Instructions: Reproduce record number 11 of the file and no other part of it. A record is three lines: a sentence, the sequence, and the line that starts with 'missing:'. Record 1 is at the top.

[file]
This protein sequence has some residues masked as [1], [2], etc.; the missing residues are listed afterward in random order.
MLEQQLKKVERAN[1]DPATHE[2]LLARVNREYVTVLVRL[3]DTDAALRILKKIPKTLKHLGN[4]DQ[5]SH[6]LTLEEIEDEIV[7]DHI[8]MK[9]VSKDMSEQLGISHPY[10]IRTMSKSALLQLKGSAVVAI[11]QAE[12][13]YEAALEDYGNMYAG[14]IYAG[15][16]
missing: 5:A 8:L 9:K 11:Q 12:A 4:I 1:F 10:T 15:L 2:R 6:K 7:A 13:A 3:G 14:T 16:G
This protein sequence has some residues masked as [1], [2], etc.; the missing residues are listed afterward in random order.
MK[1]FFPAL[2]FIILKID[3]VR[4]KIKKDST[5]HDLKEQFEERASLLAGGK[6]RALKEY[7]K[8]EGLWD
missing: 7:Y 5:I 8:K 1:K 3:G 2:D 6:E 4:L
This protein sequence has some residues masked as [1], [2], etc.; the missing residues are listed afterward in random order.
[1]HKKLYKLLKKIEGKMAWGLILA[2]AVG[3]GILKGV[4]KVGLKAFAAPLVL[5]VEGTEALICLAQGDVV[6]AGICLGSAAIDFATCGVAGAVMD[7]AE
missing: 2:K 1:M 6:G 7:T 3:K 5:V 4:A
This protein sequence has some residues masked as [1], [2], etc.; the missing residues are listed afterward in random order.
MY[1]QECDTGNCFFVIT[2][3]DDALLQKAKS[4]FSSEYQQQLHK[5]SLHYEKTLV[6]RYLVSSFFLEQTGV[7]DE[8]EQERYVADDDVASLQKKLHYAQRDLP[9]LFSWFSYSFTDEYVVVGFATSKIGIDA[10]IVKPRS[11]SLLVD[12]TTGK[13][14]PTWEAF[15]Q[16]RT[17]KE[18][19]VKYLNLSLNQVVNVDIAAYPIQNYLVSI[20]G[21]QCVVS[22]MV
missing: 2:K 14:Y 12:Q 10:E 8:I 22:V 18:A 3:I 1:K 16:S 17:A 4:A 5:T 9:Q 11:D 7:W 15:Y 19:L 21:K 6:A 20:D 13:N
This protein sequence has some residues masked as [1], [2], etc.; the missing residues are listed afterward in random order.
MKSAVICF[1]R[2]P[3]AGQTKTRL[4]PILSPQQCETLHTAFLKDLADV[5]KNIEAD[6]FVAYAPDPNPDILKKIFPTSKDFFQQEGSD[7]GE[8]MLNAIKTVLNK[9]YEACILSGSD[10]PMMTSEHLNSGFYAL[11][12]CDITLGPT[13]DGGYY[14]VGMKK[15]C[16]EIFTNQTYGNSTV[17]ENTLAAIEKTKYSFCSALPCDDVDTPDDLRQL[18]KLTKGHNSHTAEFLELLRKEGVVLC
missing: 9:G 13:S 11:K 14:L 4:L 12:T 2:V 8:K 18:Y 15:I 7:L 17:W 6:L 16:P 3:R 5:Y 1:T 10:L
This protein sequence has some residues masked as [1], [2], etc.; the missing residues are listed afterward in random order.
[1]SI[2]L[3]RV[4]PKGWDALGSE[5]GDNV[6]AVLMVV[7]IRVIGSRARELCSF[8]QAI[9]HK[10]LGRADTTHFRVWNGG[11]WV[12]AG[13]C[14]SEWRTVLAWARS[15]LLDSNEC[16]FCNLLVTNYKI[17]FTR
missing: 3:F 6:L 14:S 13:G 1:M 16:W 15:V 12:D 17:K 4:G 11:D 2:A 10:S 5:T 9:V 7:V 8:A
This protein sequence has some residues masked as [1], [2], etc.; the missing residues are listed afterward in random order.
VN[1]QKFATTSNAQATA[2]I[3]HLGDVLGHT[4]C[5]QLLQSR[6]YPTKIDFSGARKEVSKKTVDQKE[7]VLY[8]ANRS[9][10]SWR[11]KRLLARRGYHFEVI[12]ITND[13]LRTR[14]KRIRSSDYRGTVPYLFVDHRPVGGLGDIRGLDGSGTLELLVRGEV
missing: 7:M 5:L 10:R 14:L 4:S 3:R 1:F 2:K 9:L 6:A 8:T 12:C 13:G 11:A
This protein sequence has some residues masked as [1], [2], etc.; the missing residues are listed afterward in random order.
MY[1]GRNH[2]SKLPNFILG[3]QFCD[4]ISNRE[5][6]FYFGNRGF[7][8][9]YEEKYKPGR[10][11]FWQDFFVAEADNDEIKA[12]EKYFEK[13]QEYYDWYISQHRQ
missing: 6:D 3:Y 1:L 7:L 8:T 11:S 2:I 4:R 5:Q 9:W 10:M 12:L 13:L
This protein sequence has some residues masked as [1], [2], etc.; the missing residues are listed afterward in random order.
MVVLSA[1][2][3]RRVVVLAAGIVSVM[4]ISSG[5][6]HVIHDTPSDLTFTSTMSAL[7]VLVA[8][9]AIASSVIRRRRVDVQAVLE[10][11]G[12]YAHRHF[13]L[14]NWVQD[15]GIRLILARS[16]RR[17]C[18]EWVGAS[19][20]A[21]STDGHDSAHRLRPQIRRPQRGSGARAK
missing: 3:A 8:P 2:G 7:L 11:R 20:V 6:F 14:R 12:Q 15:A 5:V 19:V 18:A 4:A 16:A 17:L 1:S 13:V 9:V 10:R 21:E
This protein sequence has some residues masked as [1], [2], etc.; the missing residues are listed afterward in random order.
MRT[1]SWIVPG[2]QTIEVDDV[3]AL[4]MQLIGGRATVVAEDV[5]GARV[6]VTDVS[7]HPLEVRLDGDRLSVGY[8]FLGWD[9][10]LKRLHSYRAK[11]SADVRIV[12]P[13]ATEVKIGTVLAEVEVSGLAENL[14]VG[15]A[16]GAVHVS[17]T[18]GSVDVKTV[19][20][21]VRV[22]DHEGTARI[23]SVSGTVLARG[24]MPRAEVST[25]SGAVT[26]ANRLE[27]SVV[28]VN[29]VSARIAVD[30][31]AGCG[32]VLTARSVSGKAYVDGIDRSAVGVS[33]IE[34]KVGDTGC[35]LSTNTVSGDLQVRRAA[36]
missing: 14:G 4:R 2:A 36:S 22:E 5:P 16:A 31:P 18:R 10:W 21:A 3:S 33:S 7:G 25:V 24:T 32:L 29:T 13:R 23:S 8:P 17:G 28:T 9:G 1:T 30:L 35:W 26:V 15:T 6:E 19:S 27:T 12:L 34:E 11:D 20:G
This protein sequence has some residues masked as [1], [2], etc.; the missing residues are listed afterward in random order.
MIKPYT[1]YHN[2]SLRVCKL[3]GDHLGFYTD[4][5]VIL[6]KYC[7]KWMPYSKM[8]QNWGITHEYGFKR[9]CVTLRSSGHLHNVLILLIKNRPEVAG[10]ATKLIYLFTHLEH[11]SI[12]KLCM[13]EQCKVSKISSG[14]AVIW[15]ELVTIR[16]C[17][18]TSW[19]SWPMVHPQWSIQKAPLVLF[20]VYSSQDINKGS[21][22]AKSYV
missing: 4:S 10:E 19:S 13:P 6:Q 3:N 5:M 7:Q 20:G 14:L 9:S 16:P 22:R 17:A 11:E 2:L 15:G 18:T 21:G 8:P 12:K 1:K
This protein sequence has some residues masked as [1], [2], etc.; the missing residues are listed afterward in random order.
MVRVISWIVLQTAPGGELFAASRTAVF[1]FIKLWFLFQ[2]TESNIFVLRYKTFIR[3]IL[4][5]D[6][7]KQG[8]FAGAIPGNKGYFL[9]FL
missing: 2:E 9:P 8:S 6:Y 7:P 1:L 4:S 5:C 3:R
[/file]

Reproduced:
This protein sequence has some residues masked as [1], [2], etc.; the missing residues are listed afterward in random order.
MIKPYT[1]YHN[2]SLRVCKL[3]GDHLGFYTD[4][5]VIL[6]KYC[7]KWMPYSKM[8]QNWGITHEYGFKR[9]CVTLRSSGHLHNVLILLIKNRPEVAG[10]ATKLIYLFTHLEH[11]SI[12]KLCM[13]EQCKVSKISSG[14]AVIW[15]ELVTIR[16]C[17][18]TSW[19]SWPMVHPQWSIQKAPLVLF[20]VYSSQDINKGS[21][22]AKSYV
missing: 4:S 10:E 19:S 13:P 6:Q 3:N 5:M 7:Q 20:G 14:L 9:S 16:P 22:R 17:A 11:E 2:L 15:G 18:T 21:G 8:P 12:K 1:K